“Feel better?” Brayden asks, noticing my posture shift.

“Immensely,” I say.

“All right, good.  This is my car over here.  It’s going to be about an hour to the hospital, so be prepared to settle in for a while.”

He opens the back passenger door for me.  “The backseat?” I ask.

“Yeah, it’s what they recommend.  Something about the airbags, I think.  Maybe it’s hard to get free of them if your hands are cuffed?  I’m not totally sure.”

“Oh, so instead I should just bounce my face off of the headrest?” I say, getting into the car.  Brayden leans across me to fasten the seat belt.

“How about I just don’t get into an accident?” he suggests.

“Isn’t the nature of accidents that they’re, you know, accidental?”

“Ah,” he says, straightening up, “they may be accidents, but you can avoid them on purpose.”

He closes the door and walks around to the driver’s side.  As he’s getting seated, I say, “That sounds like a fortune cookie.”

“Close,” he says.  “Driving school.”

“Hey, speaking of, you’re driving me all the way out there yourself?  I’m surprised you didn’t pass the job off to someone more junior.”

Brayden laughs.  “You’d be hard-pressed to find someone more junior than me at my firm.”

Sounds like Simmons couldn’t get the big guns out for me, then.  I can’t think of a tactful way to say anything about that, though, so after a short pause, I change the subject.

“You seem awfully calm for someone who’s got a potentially crazed terrorist in his backseat,” I say.

“Allegedly crazed, alleged terrorist,” he says, and I can see him smiling in the rearview mirror.

“So you don’t believe I’m guilty?  Or crazy?”

“It’s my job to believe you, and to get other people to do the same.”

“But what do you personally think?”

“I don’t think about it personally at all.  My opinions don’t come to work with me.  Work is just for facts, and what they can do for us.”

“Have you ever had a guilty client?” I press.

He shrugs.  “I’ve had some who’ve been found guilty, or who plea-bargained.  I don’t pass judgment.  They’ve got judges for that.”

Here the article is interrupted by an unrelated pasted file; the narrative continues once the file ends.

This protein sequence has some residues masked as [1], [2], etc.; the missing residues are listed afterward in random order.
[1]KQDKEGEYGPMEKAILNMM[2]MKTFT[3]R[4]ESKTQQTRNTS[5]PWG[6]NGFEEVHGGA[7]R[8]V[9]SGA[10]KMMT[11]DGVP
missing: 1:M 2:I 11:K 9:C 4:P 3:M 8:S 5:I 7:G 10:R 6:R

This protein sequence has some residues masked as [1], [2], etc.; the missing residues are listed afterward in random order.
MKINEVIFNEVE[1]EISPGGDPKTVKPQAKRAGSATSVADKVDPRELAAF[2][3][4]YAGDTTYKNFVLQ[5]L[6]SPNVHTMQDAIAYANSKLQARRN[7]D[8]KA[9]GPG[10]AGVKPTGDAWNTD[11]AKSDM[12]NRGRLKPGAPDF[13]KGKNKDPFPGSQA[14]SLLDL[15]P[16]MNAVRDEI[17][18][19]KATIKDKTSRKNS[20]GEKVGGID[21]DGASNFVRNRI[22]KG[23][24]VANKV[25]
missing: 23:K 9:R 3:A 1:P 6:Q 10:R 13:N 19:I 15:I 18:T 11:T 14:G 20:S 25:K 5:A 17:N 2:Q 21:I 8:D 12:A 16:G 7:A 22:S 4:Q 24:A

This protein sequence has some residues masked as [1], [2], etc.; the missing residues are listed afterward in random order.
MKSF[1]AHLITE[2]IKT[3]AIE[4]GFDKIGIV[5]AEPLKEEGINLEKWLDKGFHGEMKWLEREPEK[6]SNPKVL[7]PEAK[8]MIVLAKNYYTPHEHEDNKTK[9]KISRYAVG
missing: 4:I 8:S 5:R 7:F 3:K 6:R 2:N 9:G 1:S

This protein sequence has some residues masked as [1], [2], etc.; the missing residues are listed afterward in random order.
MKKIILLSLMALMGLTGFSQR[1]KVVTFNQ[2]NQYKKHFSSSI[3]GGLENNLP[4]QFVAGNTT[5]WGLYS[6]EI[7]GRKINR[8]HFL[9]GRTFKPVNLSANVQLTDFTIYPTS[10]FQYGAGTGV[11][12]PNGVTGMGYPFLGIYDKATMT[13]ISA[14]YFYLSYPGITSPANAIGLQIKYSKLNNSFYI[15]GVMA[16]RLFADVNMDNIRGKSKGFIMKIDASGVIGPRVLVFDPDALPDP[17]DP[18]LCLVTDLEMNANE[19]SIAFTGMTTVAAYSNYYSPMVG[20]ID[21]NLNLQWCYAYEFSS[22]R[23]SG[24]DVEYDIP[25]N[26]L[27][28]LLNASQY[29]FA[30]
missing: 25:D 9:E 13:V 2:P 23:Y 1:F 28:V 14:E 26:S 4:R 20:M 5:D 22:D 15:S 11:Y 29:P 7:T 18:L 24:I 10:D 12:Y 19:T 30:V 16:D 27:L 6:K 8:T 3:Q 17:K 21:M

I can’t really think of anything to say in response to that, and apparently neither can Brayden, as the conversation lapses again.

“Radio?” he says after a moment.

“Sure, whatever you like to listen to is good for me,” I say.

He turns it on and flips to a local mix station.  “No satellite radio?” I ask.

“Like I said, junior lawyer.  I’ll spend money on satellite radio once I’ve paid off my law school bills.”

For the next fifteen or twenty minutes, we let the radio do the talking for us.  After a few songs, the DJs take over to do the lunchtime news announcements.  I’m only half-paying attention until a name I recognize catches my ear.

“In weird news, serial arsonist Vince Amano attempted to escape from prison this morning.”

Vince is one of my previous nemeses, the guy who could grow clones of himself out of non-living matter.  It’s kind of funny that they put him away for serial arson, since although he was involved in a lot of fires, I was the one starting them.  In my defense, it was to contain him.  I suppose it’s a lot easier to put someone in jail for burning down the police station than it is to convict them for illegal cloning.

“According to reports, Amano dug entirely through the wall of his cell to escape.  The security cameras at the prison show him running naked across the yard, only to be stopped by the fences.  Maybe the hole wasn’t big enough to get his clothes through, too!”

Brayden laughs, but I feel a chill in my stomach.  Vince’s clones always showed up naked; he couldn’t clone clothing or any sort of accessories, only himself.  So if there’s a hole in his cell wall, a naked version of him outside, and no outcry about how they seem to have two of him in custody now, then there’s a very good chance that the real Vince actually did make his escape this morning.

Last time I saw him, he tried to beat me to death, while I asphyxiated him.  You could say that we didn’t part on very good terms.  So if he’s suddenly gotten his powers back and escaped at the same time as I’m heading to be locked up, that seems like a bad thing for me.  And when you consider that Ichabot is probably the one behind getting me sent to the asylum and therefore knows exactly where I am, it looks a lot like I’ve just had a guided missile pointed in my direction.

Ichabot stripped me of my powers, but they never quite go away entirely.  And in this case, a tiny bit of disintegration is all I need.  Touching as many fingers as I can to the handcuffs, I focus on loathing them as deeply as I can.  The lack of freedom, the physical discomfort, the entire situation that they represent — I pour it all out until, with a whispered clink, I hear the chain fall free of one wrist.

McMannis is approaching a stoplight, which is perfect.  I have an urge to apologize for what I’m about to do, but I really don’t want him to have any warning.  So I sit quietly, still pretending to be cuffed, right up until the light turns green again.  As he’s putting his foot on the gas, I throw the door open, yell “Sorry!” over my shoulder and jump out into the road.

Car horns blare and I hear McMannis yelling, “Dan!  DAN!” behind me, but I’m sprinting for cover and not looking back.